A rival aircraft manufacturer has worked not so quietly this past year to offer the Navy an escape hatch from the costly Joint Strike Fighter program.
The Navy's decision to reduce its F-35C five-year acquisition plan from 69 to 36 aircraft over the past year raised questions about the service's commitment to the fifth generation fleet. More questions have been asked since the Navy included 22 EA-18G Growlers on its unfunded priorities list.
Boeing officials started their effort in earnest this past summer at the Paris Air Show to get the Navy to buy more F/A-18 Super Hornets and Growlers as a hedge against problems in the Joint Strike Fighter program, the costliest military acquisition program in U.S. history.
Recently, Boeing has gone as far as to question whether the F-35's stealth technology is still effective against the latest air defense systems being developed in China and Russia. At the Navy League's annual conference earlier this month, Boeing officials did a presentation that discussed the "perishability of stealth."
For its part, Chief of Naval Operations Adm. Jonathan Greenert has repeatedly said the Navy remains committed to the Joint Strike Fighter program and intends to buy more over the next five years.
However, defense analysts have said the recent actions taken by the Navy run counter to the promises offered by the CNO -- specifically the Navy's choice to add 22 Growlers to the 2015 defense budget's unfunded priority list and the push to increase the number of Growlers aboard each aircraft carrier.
There is a reason the U.S. military has allowed the number of its airborne electronic attack platforms to go down over the past decades. The advent of stealth was supposed to make airborne electronic attack unnecessary. The Air Force allowed its last tactical airborne electronic attack aircraft, the EF-111 Raven, to retire and handed the mission over to the Navy.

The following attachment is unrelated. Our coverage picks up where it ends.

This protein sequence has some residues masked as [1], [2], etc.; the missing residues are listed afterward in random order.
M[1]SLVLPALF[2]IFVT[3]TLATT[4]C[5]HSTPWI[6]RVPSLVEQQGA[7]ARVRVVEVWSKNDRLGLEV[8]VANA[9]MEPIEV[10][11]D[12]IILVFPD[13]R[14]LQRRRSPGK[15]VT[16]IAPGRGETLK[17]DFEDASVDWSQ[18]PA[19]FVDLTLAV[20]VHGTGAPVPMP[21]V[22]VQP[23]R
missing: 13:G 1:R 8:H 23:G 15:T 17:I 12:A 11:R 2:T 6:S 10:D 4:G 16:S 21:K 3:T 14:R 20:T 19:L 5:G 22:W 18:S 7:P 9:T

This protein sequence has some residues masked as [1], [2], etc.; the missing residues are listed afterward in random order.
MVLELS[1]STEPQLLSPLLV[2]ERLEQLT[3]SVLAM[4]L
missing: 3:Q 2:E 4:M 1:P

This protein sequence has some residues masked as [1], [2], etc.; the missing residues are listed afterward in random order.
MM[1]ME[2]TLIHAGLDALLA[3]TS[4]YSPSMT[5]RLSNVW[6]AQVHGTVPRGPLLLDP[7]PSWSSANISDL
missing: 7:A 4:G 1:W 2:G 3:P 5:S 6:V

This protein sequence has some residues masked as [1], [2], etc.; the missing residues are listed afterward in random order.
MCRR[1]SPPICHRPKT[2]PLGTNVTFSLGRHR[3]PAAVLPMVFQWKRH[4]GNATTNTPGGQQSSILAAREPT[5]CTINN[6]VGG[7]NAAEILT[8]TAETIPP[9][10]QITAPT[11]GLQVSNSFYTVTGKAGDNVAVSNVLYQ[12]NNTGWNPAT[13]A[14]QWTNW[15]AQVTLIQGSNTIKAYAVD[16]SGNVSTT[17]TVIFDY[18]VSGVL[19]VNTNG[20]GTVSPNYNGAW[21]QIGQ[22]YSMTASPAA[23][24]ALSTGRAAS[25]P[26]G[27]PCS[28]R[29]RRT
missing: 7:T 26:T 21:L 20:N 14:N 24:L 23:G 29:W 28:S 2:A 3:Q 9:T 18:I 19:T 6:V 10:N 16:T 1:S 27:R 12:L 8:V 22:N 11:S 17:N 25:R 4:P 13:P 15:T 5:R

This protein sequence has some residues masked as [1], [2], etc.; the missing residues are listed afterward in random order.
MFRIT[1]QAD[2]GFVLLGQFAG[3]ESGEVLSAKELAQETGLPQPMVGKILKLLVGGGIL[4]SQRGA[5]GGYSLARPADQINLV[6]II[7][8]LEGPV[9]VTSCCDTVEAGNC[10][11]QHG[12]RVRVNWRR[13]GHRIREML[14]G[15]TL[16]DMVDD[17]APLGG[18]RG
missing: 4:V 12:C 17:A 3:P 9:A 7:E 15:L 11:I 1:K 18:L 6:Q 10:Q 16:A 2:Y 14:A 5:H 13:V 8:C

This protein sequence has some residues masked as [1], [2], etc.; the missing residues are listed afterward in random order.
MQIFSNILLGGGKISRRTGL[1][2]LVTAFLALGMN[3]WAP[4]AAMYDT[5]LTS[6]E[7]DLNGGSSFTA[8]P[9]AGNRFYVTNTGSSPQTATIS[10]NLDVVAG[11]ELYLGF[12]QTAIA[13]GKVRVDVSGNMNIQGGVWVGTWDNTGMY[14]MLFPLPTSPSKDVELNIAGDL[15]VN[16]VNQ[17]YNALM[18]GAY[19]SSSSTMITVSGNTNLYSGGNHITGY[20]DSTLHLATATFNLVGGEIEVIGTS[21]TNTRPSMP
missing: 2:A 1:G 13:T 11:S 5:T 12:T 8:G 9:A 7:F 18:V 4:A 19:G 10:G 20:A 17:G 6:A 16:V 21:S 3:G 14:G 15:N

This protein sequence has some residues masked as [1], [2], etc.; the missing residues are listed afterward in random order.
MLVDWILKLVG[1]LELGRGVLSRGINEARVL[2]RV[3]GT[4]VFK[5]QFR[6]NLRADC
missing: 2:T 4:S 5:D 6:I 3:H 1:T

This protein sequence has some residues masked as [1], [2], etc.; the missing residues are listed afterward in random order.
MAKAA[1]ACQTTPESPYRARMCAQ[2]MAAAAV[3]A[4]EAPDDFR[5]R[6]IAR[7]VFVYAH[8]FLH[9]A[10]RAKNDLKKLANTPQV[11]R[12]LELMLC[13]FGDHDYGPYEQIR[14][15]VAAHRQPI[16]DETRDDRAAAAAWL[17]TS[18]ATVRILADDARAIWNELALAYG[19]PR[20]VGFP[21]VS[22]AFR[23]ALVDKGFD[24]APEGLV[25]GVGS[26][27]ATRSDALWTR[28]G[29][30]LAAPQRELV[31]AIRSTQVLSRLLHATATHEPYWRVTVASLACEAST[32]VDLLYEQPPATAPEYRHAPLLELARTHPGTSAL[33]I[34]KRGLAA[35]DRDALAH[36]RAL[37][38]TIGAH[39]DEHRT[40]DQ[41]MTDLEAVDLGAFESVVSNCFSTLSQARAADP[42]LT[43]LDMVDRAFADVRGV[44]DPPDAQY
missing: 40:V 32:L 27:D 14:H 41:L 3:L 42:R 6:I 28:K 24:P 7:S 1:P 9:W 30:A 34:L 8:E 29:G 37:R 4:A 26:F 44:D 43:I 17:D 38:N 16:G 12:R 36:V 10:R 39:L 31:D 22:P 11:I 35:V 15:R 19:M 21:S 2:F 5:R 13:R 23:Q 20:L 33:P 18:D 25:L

Mike Gibbons, the company's vice president for the Super Hornet and Growler programs, said the F-35 is not as effective against the wide spectrum of air defense systems as the Growler. The Growler can protect itself and other aircraft from a larger frequency range of systems, Gibbons said.
"The density of the threat is getting more complex and more difficult. The electromagnetic spectrum is getting more complex and more difficult and requires more of what the Growler provides in electronic attack and electronic awareness. Only the Growler has this capability," said Gibbons.
He explained that the Growler must be included in future strike packages in order to protect fifth generation fighters and other assets from air defense systems. Notably, this is a very similar point the CNO has made in recent congressional testimony naming the Growlers a top Navy acquisition priority.
"[Stealth] is needed for what we have in the future for at least 10 years out there and there is nothing magic about that decade," Greenert said. "But I think we need to look beyond that. So to me, I think it's a combination of having aircraft that have stealth but also aircraft that can suppress other forms of radio frequency electromagnetic emissions so that we can get in."
Lockheed Martin executives have countered, saying the F-35 was designed to not require electronic attack support and all of the tests have proven that capability. Loren Thomposon, a defense analyst who has consulted for Lockheed and Boeing, explained that the presence of a Growler nearby a stealthy aircraft such as an F-22 or F-35 could alert an enemy that planes are nearby.